One of the main reasons I began pursuing movement-based fitness was for the feeling of freedom.
I would spend hours captivated by YouTube videos of kids practicing parkour - sprinting, climbing, crawling, and vaulting through their environment like water. The next day I would go out and practice for hours on end. I’d walk through the neighborhood looking for opportunities to interact with something besides a barbell or a fitness machine.
You see the gym had become a prison for me. A white-collar, $200 per month, all-inclusive prison with pool and steam room. That part wasn't all that bad, not until I stopped growing. That's when the walls started closing in.
It took a while to realize the toll this environment was taking; it was sucking the life out of me. Seemed like everything about the establishment wanted to hold me down and keep me in the box - my managers, my colleagues, the rules, the accepted means of physical training. Maybe you’ve had a job like that though. Run.
Out the back window you could get a glimpse of freedom. A skate park, a wide open field, and a beautiful playground in the woods. Sunset Park was my oasis in this mad world.
In that park, I learned what freedom of movement means to me. It meant escaping constraints and bad vibes. It meant having fun with my fitness again. It was just doing it just for me. It felt like flying. No coincidence, vaulting is the movement that most closely captures the essence of what I was feeling in these times.
From that taste of freedom, I could better understand the toxicity of that particular gym environment. I was pouring in my efforts and I stopped getting anything back. All my passion and enthusiasm for movement was being squashed. I couldn’t see it until I got out of it - that’s good old fashioned Midwestern work ethic, for you. I made an important decision that flying was more important than a comfy cage.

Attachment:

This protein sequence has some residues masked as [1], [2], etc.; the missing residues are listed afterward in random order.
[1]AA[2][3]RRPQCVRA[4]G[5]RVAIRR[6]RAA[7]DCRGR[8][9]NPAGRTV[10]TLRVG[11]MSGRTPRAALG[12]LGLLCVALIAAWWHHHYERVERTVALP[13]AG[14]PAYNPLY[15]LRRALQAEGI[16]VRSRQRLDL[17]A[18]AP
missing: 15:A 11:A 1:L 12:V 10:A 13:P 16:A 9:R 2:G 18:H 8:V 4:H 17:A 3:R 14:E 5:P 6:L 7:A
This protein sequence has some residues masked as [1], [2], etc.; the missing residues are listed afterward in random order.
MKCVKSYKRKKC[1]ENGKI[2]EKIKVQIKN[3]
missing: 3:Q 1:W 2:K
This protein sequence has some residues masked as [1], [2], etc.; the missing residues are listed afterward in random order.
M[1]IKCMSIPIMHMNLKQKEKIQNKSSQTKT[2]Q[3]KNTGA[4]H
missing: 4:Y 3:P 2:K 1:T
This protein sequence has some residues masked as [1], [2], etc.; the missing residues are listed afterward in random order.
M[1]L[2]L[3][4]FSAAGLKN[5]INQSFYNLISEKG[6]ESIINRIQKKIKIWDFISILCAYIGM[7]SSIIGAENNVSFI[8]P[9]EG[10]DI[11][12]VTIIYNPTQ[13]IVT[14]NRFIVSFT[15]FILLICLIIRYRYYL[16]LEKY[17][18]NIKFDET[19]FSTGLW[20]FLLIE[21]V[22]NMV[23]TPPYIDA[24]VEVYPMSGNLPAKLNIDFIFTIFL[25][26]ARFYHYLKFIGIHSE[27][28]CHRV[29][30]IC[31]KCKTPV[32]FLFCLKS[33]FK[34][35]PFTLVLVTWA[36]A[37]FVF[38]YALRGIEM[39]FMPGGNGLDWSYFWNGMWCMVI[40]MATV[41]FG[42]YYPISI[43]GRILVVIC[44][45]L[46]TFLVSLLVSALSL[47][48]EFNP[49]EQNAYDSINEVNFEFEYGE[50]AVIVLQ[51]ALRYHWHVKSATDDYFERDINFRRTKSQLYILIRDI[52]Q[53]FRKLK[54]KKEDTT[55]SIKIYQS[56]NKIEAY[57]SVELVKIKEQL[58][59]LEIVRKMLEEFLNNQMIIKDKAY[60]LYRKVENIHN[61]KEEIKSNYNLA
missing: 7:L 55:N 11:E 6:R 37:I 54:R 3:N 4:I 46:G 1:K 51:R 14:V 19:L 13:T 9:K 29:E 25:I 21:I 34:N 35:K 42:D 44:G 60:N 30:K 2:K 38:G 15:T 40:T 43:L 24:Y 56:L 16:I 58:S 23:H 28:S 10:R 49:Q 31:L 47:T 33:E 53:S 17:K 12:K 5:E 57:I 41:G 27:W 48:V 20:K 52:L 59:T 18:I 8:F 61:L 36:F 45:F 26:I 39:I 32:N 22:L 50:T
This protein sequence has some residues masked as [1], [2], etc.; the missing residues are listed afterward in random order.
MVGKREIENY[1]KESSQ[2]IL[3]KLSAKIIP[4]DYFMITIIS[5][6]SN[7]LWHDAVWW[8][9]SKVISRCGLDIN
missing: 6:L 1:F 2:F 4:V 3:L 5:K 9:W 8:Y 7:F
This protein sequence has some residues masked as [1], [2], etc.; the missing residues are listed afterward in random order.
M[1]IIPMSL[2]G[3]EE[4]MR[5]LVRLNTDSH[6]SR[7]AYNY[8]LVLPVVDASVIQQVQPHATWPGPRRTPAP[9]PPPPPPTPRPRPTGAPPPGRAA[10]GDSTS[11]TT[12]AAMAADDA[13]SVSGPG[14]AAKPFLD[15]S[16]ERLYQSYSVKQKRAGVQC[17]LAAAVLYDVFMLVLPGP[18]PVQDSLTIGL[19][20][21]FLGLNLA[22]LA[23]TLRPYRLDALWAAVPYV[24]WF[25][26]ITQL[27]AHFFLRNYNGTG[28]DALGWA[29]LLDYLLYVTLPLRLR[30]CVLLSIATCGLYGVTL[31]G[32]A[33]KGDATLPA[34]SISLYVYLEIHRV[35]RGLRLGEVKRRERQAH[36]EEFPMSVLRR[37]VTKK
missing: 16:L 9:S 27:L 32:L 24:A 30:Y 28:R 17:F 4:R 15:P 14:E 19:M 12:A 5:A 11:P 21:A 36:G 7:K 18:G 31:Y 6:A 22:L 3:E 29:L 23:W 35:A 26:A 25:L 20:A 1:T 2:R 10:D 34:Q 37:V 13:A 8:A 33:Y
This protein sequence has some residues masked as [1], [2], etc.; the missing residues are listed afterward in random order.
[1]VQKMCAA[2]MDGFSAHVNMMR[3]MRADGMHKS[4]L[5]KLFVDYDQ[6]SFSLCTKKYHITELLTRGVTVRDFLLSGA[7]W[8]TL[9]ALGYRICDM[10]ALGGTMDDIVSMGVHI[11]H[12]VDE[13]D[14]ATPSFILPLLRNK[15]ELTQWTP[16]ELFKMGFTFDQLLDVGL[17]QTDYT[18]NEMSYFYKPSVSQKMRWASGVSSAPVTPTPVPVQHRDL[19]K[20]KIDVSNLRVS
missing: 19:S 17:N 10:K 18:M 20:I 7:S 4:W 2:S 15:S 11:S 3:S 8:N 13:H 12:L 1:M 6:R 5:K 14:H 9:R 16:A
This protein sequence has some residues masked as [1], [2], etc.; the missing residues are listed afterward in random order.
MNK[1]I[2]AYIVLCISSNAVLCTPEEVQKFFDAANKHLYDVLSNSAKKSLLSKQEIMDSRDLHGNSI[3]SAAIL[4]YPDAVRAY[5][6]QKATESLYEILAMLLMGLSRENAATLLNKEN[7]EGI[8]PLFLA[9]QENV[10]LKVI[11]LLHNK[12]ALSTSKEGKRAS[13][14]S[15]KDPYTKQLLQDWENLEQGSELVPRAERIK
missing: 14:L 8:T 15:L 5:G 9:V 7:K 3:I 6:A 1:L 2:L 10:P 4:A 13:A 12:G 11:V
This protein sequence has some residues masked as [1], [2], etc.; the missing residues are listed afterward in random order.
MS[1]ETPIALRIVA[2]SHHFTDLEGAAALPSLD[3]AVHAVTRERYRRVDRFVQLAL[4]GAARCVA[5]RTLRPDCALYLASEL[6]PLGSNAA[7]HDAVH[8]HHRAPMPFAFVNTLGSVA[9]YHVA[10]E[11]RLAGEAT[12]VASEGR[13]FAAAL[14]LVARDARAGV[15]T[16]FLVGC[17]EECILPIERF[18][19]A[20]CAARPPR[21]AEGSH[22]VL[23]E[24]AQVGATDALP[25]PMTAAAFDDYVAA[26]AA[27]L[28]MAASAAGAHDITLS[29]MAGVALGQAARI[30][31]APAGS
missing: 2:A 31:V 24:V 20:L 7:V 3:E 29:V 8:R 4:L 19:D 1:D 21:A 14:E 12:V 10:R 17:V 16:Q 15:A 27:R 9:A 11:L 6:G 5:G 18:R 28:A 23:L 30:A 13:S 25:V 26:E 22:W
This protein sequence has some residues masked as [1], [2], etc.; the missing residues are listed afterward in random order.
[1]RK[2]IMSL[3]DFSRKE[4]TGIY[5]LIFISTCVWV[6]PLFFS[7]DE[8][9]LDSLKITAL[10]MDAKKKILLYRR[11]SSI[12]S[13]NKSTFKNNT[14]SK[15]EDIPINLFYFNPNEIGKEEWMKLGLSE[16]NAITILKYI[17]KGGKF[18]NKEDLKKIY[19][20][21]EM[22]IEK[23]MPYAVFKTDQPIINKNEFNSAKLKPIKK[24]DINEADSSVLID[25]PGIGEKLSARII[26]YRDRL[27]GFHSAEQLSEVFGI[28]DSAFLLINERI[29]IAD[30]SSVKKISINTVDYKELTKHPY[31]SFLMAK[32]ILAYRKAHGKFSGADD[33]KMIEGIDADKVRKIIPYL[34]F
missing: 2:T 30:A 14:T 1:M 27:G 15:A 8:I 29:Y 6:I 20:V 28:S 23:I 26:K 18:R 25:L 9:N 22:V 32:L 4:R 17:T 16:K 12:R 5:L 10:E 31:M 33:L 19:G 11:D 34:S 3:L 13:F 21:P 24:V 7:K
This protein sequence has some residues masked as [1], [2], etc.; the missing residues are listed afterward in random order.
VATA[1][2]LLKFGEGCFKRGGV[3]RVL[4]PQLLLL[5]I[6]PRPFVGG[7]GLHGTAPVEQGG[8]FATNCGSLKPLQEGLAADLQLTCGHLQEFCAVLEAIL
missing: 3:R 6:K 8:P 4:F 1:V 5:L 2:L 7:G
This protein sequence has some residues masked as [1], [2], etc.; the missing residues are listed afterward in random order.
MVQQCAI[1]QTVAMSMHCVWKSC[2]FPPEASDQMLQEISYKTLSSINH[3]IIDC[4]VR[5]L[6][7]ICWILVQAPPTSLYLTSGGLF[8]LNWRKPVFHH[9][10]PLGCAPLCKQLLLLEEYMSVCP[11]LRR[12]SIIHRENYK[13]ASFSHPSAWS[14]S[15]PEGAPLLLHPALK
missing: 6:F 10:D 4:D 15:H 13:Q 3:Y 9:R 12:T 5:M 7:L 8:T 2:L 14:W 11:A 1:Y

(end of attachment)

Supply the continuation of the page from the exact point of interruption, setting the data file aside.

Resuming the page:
With that I peaced the fuck out.
That was years ago. Since then I’ve floated, floundered, experienced epic highs and deep lows, and learned volumes about myself. My movement practice has been there with me through it all. Each facet means something to me and as you may have guessed, vaulting has a special place reserved in my heart.
So that was a really long introduction to what I wanted to share today, some vaulting practice.
These are mostly variations we teach in MovNat. I love to get into a flow of overs and unders with this rig we have in our gym. I practiced the individual pieces for about 40 minutes before I got into a more improvised flow.
The tripod vault is my standard. It feels safe, works at all speeds, and is versatile to pass over or climb on top.
The split vault is super efficient (lazy) and works well for for these railings.
The side vault and turn vault remind me of hopping over fences as a kid. Pushing through the locked out arm insures that you pass over smoothly.
The front (kong) vault has always intimidated me, fear of face planting. It takes trust to time the jump. Learning where to plant the hands and how to apply force through the arms is key for a clean exit. This one is super badass and worth the time to learn.
Vaulting is on the complex end of the spectrum; there are a lot of moving parts. It’s important to break down each movement into a progression of drills to embody the technique. Good coordination and timing is required...that takes a lot of time and a lot of repetition. The mental factor is high; you can quickly psych yourself out and form a block. In that case, sometimes you work through it and sometimes you put it on the shelf for a while. Either scenario is a valuable chance to check your ego.
For me, vaulting is a lesson in working with the fear; using it as a tool to grow. Training through that fearful headspace provides some powerful life lessons. Leaning into that fear we stretch the reach of our comfort zone. That’s why I practice.
Find the environments that allow you to thrive. Break down complexity into manageable steps. Approach challenges with a playful mindset. These truly are timeless principles, applied and absorbed through fitness.
Sometimes life feels like a cage, constrained by rules and tradition. Sometime you need to do something new to feel something different. Let your body out of the cage for a while and see what it does for your mind.